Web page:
Journal articlesCritical colonisation: Clinical reality or myth?

Critical colonisation: Clinical reality or myth?

01/05/05 | Assessment and diagnosis, Infection | Richard white, Keith Cutting, Andrew Kingsley

All wounds healing by secondary intention, in particular the ‘chronic’ wounds, contain micro-organisms (MOs). The Wound Infection Continuum (WIC) (Kingsley et al, 2004) identifies various stages of wound colonisation extending from ‘colonisation’ through ‘critical colonisation (CC)’ to ‘spreading infection’. These wounds will heal in the colonised state. However, CC has been equated with delayed healing, and, as such, has been termed local infection by some. This has given rise to a vigorous debate on the terms used in the WIC and their clinical relevance.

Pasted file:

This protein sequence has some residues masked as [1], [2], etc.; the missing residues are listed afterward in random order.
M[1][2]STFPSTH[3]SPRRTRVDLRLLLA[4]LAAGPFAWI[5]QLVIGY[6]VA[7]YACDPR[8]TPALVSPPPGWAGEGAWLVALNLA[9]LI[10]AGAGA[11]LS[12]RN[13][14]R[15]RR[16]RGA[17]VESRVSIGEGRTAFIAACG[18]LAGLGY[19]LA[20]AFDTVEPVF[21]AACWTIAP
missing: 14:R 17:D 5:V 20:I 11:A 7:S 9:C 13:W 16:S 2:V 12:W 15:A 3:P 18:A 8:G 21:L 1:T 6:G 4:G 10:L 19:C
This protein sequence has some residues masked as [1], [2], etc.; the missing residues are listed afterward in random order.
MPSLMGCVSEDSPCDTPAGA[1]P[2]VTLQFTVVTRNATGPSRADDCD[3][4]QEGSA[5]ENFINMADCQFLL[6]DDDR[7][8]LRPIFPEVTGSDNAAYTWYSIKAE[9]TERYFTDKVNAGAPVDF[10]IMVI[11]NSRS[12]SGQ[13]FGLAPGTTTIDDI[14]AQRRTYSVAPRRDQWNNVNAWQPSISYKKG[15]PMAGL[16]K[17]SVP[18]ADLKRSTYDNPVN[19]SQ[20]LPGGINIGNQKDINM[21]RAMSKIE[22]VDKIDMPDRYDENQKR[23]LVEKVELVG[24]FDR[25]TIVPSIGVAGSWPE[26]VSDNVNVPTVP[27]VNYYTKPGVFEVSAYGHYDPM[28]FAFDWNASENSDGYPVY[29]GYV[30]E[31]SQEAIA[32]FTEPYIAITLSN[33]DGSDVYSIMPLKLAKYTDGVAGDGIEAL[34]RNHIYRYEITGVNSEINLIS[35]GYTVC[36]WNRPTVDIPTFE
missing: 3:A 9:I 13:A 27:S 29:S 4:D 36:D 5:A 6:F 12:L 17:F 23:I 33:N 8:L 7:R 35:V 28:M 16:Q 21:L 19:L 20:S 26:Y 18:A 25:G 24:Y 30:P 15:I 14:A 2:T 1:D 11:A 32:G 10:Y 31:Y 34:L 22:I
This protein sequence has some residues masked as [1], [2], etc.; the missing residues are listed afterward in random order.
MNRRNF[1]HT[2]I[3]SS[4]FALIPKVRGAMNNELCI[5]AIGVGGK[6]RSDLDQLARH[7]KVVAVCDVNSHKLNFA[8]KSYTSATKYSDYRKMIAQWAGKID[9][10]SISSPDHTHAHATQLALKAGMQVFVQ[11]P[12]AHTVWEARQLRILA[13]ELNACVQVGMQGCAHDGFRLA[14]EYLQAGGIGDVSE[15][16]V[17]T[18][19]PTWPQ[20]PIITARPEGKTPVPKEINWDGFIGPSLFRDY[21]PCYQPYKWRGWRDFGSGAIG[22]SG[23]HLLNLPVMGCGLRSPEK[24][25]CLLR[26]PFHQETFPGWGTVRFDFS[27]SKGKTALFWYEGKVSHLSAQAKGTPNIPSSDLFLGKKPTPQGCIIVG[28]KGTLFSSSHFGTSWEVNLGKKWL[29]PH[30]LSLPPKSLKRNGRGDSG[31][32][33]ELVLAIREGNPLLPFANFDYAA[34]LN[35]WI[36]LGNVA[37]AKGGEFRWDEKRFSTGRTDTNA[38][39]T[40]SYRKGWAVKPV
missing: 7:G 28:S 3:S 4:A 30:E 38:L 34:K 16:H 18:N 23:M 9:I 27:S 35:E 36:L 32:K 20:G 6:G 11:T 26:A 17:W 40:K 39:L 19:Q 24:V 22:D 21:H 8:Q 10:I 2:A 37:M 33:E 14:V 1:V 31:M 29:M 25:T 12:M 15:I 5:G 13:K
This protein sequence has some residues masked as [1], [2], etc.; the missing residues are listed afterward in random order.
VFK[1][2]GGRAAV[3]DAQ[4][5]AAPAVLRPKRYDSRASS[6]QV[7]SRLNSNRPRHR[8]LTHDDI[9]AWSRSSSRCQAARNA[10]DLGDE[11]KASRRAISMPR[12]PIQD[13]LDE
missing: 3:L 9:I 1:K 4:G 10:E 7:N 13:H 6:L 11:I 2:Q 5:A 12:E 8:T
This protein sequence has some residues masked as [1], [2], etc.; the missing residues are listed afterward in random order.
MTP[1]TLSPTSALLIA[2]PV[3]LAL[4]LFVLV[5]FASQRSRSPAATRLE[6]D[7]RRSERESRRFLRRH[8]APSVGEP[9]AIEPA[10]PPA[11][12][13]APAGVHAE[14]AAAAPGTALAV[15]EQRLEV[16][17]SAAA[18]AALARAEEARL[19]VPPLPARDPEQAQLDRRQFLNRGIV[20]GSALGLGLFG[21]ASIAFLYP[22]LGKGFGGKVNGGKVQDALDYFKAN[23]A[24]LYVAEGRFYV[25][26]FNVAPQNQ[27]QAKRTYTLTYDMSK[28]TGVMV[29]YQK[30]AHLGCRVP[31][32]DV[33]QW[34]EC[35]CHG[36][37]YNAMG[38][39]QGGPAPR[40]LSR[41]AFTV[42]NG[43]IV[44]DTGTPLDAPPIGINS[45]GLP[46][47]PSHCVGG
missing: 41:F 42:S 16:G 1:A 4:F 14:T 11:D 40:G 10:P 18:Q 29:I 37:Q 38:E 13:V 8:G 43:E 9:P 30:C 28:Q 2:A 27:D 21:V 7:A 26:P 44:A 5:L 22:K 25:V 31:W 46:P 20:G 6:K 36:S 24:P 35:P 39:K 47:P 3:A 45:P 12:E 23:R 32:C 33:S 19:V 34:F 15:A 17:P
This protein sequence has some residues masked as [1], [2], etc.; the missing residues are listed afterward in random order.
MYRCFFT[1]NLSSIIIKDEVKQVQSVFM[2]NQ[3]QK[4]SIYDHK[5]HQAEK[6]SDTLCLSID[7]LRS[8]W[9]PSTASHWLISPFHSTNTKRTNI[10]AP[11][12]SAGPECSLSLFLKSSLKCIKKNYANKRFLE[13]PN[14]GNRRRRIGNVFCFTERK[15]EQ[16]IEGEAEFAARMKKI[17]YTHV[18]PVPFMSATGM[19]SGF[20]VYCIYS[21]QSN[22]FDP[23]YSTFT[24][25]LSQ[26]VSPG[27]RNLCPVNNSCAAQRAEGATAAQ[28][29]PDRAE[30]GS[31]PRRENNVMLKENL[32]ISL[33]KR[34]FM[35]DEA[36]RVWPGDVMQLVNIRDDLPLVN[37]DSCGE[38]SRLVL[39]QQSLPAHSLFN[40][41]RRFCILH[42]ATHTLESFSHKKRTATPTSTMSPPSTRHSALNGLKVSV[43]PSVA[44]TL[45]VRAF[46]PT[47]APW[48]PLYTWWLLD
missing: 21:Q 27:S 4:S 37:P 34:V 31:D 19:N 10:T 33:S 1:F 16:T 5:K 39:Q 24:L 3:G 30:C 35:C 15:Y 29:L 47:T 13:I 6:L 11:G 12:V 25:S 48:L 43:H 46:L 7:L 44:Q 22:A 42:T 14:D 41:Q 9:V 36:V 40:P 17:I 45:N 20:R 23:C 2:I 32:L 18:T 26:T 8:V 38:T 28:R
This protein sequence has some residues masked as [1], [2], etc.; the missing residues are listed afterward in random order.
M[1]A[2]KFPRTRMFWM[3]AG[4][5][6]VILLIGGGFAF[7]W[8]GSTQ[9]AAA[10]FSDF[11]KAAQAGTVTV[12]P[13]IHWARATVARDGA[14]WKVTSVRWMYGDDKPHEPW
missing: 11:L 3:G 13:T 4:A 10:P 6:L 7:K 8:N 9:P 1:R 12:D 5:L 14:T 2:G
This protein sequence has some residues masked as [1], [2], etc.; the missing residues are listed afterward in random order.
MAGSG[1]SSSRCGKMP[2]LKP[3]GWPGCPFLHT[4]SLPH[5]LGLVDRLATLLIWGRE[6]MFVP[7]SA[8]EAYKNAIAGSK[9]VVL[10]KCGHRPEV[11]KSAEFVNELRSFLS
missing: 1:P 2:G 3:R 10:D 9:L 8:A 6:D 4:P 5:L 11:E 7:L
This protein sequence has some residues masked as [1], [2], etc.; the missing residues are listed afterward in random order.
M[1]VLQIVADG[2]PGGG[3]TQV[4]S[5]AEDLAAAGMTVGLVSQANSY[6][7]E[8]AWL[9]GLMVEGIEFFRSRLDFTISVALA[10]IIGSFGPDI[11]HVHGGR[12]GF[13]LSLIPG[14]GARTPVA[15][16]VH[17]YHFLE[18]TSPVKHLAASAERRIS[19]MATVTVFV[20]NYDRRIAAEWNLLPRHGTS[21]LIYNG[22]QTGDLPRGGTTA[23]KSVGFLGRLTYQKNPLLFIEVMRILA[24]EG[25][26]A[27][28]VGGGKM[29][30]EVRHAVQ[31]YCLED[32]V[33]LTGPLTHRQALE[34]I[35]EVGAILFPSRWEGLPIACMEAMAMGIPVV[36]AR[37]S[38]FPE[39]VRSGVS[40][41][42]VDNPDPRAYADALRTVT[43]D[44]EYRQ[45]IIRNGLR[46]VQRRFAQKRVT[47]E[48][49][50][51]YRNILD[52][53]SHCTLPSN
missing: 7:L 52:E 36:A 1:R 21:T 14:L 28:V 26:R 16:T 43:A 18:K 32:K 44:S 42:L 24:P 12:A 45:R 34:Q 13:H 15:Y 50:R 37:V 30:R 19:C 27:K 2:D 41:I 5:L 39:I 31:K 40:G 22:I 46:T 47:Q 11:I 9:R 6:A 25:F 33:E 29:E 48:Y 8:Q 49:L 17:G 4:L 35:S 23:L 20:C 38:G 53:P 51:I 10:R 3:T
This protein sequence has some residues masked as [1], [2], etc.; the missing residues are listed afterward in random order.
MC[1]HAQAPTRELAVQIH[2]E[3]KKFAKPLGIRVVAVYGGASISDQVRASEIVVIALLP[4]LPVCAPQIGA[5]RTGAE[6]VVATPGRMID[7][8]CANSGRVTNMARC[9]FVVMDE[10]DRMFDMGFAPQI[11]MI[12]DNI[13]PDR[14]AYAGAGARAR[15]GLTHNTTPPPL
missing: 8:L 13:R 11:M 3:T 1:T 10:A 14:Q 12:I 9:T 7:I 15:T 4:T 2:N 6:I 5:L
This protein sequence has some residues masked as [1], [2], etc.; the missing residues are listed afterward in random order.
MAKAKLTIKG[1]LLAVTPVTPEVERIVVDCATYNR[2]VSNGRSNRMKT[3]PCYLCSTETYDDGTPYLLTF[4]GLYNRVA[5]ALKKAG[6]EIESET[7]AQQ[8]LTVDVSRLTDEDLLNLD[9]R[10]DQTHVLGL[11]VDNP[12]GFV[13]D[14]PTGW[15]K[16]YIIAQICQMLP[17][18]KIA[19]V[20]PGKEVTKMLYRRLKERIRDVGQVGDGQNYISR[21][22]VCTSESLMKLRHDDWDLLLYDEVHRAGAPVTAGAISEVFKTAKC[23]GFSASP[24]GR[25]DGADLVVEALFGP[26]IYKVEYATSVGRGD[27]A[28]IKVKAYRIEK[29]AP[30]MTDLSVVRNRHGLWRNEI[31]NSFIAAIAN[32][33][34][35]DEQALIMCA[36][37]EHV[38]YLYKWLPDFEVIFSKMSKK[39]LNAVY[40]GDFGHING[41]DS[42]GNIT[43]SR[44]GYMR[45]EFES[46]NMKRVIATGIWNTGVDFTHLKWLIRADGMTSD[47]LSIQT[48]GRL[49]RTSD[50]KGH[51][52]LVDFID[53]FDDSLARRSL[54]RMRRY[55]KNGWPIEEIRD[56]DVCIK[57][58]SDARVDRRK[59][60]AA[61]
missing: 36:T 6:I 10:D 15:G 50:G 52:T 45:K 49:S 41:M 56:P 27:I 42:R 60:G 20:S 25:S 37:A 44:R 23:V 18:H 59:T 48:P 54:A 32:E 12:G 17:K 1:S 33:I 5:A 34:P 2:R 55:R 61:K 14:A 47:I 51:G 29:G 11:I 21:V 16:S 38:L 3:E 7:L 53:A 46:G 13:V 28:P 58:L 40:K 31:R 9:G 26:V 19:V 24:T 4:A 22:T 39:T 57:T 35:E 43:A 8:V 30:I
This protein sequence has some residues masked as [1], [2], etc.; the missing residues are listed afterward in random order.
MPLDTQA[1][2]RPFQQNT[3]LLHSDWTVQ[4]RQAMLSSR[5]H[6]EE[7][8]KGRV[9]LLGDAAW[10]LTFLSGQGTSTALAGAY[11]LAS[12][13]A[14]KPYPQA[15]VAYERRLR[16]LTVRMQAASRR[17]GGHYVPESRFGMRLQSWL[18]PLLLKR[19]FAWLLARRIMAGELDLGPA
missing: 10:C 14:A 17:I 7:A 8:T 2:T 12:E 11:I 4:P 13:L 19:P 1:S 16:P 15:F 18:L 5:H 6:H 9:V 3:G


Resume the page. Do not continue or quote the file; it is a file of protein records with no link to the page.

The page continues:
Recently, wound microbiology studies have shed new light on the influence of colonisation and infection on healing. The publication of criteria for wound infection (Cutting and Harding, 1994) has similarly helped diagnosis. However, these included ‘delayed healing’ as an infection criterion, provoking debate on the pathophysiology of this situation, and on the clinical relevance of the microbiological state of CC. It is important that all involved in wound management appreciate the need to recognise infection and delayed healing, in order that appropriate treatment may be implemented. While CC has yet to be scientifically proven, or clearly defined beyond reasonable doubt, this state is becoming accepted as a clinically distinct situation (Jorgensen et al, 2005). Here, Keith Cutting and Andrew Kingsley give their opinions on CC.